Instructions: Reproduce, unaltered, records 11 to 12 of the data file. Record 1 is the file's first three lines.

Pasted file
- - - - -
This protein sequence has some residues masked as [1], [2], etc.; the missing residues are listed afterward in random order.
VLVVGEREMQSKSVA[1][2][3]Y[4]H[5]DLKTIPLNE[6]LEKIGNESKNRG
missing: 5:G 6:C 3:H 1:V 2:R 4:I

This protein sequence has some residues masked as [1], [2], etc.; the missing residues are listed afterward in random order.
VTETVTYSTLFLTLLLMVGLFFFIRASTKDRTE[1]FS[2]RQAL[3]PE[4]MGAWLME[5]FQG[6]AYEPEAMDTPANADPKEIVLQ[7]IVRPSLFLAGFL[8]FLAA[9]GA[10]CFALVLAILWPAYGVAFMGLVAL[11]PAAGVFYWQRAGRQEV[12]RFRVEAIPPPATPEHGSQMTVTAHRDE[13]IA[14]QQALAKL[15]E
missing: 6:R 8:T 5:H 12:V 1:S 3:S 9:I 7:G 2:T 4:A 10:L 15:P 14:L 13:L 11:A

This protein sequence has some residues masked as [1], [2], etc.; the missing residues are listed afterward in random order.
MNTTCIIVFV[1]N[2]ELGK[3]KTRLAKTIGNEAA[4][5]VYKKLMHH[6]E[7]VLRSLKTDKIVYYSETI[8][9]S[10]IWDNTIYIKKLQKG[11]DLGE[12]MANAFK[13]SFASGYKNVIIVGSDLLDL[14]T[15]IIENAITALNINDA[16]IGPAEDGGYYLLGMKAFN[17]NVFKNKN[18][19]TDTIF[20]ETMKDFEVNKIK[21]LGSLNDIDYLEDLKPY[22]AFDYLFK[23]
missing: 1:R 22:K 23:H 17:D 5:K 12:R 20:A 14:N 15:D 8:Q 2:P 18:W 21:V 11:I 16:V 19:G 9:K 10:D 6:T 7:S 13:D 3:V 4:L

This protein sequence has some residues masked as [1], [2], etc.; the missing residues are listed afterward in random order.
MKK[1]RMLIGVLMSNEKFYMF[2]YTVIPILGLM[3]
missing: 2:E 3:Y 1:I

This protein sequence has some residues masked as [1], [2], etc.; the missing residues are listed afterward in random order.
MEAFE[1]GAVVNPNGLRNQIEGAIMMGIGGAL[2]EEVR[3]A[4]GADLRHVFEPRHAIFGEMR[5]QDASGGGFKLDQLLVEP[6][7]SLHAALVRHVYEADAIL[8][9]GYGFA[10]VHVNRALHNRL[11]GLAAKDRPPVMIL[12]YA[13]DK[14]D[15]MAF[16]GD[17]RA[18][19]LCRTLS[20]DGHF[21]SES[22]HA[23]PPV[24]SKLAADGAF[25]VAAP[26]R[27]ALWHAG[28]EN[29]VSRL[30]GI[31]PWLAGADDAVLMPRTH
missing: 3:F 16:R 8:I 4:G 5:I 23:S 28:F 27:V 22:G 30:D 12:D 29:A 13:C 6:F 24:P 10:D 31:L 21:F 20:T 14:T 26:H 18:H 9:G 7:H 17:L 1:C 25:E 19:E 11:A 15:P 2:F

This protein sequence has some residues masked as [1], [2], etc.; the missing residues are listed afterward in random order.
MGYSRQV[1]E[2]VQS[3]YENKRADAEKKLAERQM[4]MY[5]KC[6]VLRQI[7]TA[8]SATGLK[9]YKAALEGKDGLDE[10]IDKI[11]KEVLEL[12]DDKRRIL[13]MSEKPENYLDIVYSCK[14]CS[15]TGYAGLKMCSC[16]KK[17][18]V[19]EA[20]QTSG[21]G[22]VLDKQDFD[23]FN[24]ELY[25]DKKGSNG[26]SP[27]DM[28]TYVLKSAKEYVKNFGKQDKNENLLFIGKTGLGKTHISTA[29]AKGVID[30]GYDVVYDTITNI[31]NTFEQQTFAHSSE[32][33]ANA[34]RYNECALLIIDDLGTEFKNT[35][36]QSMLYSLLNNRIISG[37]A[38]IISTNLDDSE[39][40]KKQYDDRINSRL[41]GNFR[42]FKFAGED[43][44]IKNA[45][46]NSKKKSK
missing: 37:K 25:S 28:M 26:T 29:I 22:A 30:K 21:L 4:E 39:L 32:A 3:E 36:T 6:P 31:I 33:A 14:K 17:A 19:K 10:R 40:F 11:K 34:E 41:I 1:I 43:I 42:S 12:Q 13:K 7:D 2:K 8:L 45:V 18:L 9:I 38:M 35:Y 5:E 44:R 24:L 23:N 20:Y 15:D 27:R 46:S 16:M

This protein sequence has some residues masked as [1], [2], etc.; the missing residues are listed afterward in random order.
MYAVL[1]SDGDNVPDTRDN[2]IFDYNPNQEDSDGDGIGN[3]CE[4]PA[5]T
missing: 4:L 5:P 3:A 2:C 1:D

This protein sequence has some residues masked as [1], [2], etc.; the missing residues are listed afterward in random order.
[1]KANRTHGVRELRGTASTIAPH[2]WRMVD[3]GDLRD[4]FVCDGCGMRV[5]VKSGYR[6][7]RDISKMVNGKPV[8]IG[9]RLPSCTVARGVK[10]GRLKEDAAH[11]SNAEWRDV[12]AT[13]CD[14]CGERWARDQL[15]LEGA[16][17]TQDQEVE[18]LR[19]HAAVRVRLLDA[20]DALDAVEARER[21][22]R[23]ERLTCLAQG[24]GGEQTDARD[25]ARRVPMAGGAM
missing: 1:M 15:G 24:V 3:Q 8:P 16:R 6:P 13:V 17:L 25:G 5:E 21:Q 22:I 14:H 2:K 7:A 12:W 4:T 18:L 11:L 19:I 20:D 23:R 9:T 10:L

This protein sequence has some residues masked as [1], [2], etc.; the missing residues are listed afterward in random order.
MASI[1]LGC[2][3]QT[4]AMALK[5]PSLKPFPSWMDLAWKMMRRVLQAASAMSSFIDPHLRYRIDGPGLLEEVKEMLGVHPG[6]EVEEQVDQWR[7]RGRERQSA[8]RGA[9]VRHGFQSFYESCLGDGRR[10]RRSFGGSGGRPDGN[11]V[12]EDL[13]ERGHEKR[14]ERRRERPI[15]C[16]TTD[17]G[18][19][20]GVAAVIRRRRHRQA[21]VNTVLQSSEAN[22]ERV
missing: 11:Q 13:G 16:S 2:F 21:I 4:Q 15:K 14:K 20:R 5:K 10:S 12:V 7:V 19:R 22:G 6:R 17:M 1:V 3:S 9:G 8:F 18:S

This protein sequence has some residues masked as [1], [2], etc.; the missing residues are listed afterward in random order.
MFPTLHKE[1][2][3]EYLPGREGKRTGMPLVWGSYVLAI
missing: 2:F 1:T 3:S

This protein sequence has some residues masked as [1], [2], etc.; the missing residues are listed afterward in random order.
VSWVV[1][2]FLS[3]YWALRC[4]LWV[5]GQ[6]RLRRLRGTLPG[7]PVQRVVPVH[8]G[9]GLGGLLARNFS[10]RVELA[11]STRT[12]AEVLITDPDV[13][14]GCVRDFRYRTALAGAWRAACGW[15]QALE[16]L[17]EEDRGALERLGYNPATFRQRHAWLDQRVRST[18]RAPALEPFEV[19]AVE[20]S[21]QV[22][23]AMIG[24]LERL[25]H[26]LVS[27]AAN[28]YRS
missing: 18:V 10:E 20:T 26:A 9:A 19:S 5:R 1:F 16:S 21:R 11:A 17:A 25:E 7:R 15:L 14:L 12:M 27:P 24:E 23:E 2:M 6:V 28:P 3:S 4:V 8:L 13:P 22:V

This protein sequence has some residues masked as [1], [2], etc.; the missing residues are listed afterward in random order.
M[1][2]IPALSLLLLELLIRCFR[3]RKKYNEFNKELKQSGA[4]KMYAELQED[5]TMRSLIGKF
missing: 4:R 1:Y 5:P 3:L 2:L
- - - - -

This protein sequence has some residues masked as [1], [2], etc.; the missing residues are listed afterward in random order.
VSWVV[1][2]FLS[3]YWALRC[4]LWV[5]GQ[6]RLRRLRGTLPG[7]PVQRVVPVH[8]G[9]GLGGLLARNFS[10]RVELA[11]STRT[12]AEVLITDPDV[13][14]GCVRDFRYRTALAGAWRAACGW[15]QALE[16]L[17]EEDRGALERLGYNPATFRQRHAWLDQRVRST[18]RAPALEPFEV[19]AVE[20]S[21]QV[22][23]AMIG[24]LERL[25]H[26]LVS[27]AAN[28]YRS
missing: 18:V 10:E 20:T 26:A 9:A 19:S 5:R 1:F 16:S 21:R 11:A 17:A 25:E 7:R 15:L 14:L 12:M 27:P 24:E 23:E 2:M 6:V 28:P 3:S 4:V 8:L 13:P 22:V

This protein sequence has some residues masked as [1], [2], etc.; the missing residues are listed afterward in random order.
M[1][2]IPALSLLLLELLIRCFR[3]RKKYNEFNKELKQSGA[4]KMYAELQED[5]TMRSLIGKF
missing: 4:R 1:Y 5:P 3:L 2:L